“We never get comfortable with a client and just do an okay job because we know (or assume, incorrectly) that the client will always be coming back for more. Every project is treated like our entire reputation depends on it, because it does. We are in contact with our repeat business clients several times throughout the year to see if they have any upcoming projects they’d like to discuss.” –Chris Bryant, Empire Studios

“We offer a 10 year warranty on our design/build projects. During the course of the project we communicate every week and build a friendship. After the project is over several of us at the company check in with them on a yearly basis. We have 74% repeat clients.” –Betty Brennan, Taylor Studios, Inc.

“One thing I do is write personal thank you notes for my clients’ orders. It is my way of acknowledging the personal nature of our business. They trust my judgement about which colors and styles will look best on them and I want them to know what an honor it is to work with them. We work collaboratively, but I always make sure I am a good steward of the faith and trust they have put in me.” –Annie Kip, J. Hilburn Men’s Clothiers

“To ensure customer retention and to help build long-term relationships, we had to find ways in which we could differ from our competitors, in order to be a more valuable proposition. In that respect, we decided to offer our live chat, email and telephone support free of charge. That way our customers feel secure and that any issue can be quickly resolved. We also like to send the occasional freebie. We offer our most loyal customers the opportunity to leave reviews and in exchange send them something in the post. This shows that we appreciate their continued custom.” -Matt Warren, Veeqo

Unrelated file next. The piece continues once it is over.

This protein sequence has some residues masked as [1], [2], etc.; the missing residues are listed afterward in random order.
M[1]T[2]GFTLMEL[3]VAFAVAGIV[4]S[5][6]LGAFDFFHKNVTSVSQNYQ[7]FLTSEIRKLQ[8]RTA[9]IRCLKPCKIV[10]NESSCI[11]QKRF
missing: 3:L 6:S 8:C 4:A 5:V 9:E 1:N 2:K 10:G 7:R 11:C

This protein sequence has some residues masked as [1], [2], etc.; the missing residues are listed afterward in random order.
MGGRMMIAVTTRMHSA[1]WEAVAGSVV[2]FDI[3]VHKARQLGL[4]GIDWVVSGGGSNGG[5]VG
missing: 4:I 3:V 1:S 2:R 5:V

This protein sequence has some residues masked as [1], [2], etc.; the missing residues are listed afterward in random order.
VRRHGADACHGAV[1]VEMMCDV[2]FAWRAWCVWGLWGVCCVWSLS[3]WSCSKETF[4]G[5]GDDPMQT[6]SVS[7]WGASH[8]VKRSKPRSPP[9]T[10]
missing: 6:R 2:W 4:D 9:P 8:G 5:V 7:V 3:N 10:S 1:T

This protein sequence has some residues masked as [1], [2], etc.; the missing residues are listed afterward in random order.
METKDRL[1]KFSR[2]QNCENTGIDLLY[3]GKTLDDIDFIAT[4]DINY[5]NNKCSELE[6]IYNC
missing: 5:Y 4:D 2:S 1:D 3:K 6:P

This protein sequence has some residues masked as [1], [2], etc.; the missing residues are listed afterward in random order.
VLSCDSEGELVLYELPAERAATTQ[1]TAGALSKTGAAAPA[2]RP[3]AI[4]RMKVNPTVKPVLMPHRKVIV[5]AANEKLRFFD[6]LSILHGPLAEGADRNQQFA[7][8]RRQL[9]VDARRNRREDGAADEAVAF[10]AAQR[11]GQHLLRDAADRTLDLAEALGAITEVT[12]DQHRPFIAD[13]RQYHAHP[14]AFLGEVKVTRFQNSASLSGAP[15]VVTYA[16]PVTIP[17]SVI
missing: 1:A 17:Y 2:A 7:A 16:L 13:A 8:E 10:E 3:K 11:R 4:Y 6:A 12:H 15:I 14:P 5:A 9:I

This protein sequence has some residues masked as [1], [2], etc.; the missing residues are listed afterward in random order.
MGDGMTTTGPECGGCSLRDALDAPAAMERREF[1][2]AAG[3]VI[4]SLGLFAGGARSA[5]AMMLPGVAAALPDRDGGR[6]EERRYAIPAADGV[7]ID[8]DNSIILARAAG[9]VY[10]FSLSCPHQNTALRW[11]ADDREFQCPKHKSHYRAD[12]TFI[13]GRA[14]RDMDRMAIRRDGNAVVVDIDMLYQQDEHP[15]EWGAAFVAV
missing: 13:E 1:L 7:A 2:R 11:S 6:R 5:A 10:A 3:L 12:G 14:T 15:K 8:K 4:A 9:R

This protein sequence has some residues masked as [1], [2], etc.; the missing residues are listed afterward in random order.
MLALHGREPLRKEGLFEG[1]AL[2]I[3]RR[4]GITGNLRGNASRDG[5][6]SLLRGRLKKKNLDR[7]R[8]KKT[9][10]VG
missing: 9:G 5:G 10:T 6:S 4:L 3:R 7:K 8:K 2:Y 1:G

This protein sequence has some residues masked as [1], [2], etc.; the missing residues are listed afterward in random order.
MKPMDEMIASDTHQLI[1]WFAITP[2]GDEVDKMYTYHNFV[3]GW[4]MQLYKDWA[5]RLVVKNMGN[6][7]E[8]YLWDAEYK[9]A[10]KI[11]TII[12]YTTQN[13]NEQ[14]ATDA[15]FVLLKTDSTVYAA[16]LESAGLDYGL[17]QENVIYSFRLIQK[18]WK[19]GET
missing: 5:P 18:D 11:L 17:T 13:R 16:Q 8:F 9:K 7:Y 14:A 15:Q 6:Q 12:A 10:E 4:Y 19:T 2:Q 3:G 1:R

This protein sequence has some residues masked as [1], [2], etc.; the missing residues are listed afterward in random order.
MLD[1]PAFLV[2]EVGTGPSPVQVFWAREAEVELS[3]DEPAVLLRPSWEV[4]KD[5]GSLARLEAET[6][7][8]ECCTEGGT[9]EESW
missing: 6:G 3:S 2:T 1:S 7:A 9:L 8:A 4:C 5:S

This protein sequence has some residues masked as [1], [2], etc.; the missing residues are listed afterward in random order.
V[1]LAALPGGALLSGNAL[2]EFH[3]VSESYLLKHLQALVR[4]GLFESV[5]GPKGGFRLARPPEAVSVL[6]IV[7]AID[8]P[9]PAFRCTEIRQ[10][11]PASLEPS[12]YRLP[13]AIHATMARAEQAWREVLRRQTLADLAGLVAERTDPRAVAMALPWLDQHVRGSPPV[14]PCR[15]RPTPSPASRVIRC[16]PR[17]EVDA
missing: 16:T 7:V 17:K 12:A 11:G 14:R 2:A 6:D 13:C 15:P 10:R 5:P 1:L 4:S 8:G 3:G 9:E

“Customers want answers and with the evolution of mobile phones and other means, they are working longer hours and not just 9 to 5. We take great pride on being there to answer their questions even after hours. Customers have our mobile phones and are encouraged to contact us after hours if needed. I find they don’t abuse the privilege and really appreciate knowing they can always get in touch with us.” –Bob Bentz, Advanced Telecom Services

“Everyone is familiar with the saying, what have you done for me lately? We use a CRM system to send personalized and relevant emails each week reminding out customers what we have done for them. These emails are never sales pitches. The emails always include helpful information that can be used to make their job easier. In addition, we encourage our clients to share this info with their friends.” –Victor Clarke, Clarke, Inc.

“The most effective way I’ve found to maintain long-term customers in my field is to have pre-agreed key performance indicators and to schedule quarterly meetings to review the account performance. This shows that I value them as a customer and gives me chance to be proactive in recommending ways to improve the account. Showing customers that you’re ahead of the pack like this completely disarms the threat of competitors poaching your business.” –Seb Dean, The Imaginaire Online Ltd

These are just a few of our favorite insights. To see all insights, check out the original post on blog.mycorporation.com.